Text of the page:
Background: Limb salvaging surgeries are current surgical treatment of extremity bone sarcomas. Resected bone
replacement consists of two main methods; tumor prosthesis versus structural allograft. Biological reconstruction with
an allograft is an economic cheap method in young sarcoma patients, however, the surgeons are more convinced with
tumor prosthesis replacement.
Methods: We evaluated the short-term complications and functional results of 40 patients with aggressive extremity
tumors in a retrospective cohort study. The mean age of cases was 25 and we followed them for 24 months. 17
patients underwent tumor prosthesis replacement after wide resection of limb sarcomas. 16 cases had structural
allograft reconstruction and 7 patients treated with amputation. We matched confounders including age, sex, blood
cell count and chemotherapy treatment in the study groups.
Results: We found 15 major complications (45.5%) in limb salvage surgeries composing infection, allograft nonunion,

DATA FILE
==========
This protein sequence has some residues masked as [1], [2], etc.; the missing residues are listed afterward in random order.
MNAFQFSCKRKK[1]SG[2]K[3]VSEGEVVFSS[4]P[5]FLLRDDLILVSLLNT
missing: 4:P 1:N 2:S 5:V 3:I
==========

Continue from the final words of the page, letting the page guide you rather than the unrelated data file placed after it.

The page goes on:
allograft fracture, prosthesis fracture, prosthesis loosening and device failure that needed another surgery to be
resolved. We had 10 major complications in allograft group (62%) and 5 in tumor prosthesis group (29.4%). Although
the rate of complications was higher in allograft group, it didn’t statistically indicate strong correlation (Fisher’s exact:
0.084). Mean Musculo-Skeletal tumor rating Scale (MSTS) score was 25.8(73.7%) and 22.3(63.7%) in allograft
group and prosthesis cases respectively. MSTS score had a normal distribution in the different groups with no
significant difference between them.
Conclusion: Although complications were higher in the allograft group, allograft could be offered to bone sarcoma
patients, whom are predicted to have short life expectancy.
Level of evidence: III